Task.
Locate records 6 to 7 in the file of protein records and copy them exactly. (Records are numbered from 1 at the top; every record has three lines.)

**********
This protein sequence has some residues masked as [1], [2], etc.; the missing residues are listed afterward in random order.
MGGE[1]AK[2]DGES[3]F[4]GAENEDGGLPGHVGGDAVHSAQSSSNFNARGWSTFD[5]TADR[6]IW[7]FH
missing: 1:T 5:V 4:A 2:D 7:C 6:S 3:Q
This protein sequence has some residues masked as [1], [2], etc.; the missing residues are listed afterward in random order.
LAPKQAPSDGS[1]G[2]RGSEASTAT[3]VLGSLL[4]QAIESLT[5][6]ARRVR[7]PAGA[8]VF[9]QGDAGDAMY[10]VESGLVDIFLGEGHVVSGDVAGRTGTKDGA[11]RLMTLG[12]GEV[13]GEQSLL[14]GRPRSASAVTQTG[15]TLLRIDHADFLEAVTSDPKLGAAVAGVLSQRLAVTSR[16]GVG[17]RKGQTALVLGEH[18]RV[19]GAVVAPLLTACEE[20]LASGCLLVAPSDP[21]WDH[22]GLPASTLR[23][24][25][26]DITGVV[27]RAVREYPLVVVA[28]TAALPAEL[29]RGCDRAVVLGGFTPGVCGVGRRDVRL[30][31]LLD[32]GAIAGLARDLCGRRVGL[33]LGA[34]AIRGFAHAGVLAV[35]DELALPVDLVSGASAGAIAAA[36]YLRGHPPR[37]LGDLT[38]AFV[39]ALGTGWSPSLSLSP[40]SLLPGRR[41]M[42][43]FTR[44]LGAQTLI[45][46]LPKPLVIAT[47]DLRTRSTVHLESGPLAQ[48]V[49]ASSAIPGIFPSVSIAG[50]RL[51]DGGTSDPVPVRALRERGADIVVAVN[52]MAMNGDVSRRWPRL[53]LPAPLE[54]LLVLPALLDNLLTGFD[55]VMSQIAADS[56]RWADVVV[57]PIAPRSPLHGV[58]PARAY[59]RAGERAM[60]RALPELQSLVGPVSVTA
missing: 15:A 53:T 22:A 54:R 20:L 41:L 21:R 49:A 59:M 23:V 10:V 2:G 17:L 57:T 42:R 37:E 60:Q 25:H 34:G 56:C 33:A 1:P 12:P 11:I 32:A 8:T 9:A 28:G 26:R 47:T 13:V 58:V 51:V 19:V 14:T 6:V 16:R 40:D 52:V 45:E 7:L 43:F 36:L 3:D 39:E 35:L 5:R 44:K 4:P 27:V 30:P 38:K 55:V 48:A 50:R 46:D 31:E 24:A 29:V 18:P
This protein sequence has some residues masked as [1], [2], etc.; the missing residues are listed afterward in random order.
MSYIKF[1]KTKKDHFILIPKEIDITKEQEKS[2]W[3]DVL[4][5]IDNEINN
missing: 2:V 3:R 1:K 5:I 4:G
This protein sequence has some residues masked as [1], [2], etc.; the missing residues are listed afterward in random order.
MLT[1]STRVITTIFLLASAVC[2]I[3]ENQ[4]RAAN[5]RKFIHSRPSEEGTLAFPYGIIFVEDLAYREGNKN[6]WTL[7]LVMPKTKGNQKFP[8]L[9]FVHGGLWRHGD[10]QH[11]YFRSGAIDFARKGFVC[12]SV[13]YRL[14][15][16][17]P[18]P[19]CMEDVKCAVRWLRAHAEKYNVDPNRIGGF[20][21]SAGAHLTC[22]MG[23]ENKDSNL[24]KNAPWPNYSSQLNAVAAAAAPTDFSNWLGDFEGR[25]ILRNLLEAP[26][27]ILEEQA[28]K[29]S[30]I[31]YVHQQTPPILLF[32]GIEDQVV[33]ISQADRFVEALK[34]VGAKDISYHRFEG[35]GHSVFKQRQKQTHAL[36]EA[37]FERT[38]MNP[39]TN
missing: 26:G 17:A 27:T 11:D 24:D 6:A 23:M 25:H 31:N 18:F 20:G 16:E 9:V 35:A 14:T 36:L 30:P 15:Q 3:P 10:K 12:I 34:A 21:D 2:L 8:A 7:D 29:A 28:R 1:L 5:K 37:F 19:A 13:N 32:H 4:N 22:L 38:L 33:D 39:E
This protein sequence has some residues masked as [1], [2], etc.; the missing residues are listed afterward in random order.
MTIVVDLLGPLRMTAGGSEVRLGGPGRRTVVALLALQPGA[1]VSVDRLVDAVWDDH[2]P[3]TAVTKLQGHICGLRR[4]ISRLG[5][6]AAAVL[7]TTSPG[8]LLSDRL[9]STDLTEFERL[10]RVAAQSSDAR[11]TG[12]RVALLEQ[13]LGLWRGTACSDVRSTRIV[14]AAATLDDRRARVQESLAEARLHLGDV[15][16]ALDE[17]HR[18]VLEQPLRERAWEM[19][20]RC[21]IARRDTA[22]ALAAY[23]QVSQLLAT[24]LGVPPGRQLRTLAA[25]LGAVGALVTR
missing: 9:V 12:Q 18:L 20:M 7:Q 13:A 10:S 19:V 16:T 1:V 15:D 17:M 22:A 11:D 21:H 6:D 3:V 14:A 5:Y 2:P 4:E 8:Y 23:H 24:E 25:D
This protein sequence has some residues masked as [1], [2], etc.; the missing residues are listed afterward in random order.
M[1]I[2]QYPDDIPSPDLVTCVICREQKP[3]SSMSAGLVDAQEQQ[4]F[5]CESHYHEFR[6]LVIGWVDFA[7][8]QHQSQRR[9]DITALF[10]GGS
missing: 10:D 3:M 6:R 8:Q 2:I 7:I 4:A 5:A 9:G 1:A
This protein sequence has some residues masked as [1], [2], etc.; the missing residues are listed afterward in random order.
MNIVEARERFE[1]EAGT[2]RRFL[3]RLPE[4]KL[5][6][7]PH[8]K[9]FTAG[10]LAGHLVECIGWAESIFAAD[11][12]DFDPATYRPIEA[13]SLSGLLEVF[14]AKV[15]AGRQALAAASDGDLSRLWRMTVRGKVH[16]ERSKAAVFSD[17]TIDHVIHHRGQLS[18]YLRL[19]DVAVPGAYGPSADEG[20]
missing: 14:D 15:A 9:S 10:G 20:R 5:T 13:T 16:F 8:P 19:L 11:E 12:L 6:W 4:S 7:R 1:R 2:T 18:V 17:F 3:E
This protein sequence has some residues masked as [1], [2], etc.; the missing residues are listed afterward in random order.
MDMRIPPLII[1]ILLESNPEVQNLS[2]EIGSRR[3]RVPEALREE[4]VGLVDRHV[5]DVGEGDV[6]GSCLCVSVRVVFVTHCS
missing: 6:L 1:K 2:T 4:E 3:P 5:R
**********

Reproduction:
This protein sequence has some residues masked as [1], [2], etc.; the missing residues are listed afterward in random order.
M[1]I[2]QYPDDIPSPDLVTCVICREQKP[3]SSMSAGLVDAQEQQ[4]F[5]CESHYHEFR[6]LVIGWVDFA[7][8]QHQSQRR[9]DITALF[10]GGS
missing: 10:D 3:M 6:R 8:Q 2:I 7:I 4:A 5:A 9:G 1:A
This protein sequence has some residues masked as [1], [2], etc.; the missing residues are listed afterward in random order.
MNIVEARERFE[1]EAGT[2]RRFL[3]RLPE[4]KL[5][6][7]PH[8]K[9]FTAG[10]LAGHLVECIGWAESIFAAD[11][12]DFDPATYRPIEA[13]SLSGLLEVF[14]AKV[15]AGRQALAAASDGDLSRLWRMTVRGKVH[16]ERSKAAVFSD[17]TIDHVIHHRGQLS[18]YLRL[19]DVAVPGAYGPSADEG[20]
missing: 14:D 15:A 9:S 10:G 20:R 5:T 13:T 16:F 8:P 19:L 11:E 12:L 6:W 4:S 7:R 1:R 2:T 18:V 17:F 3:E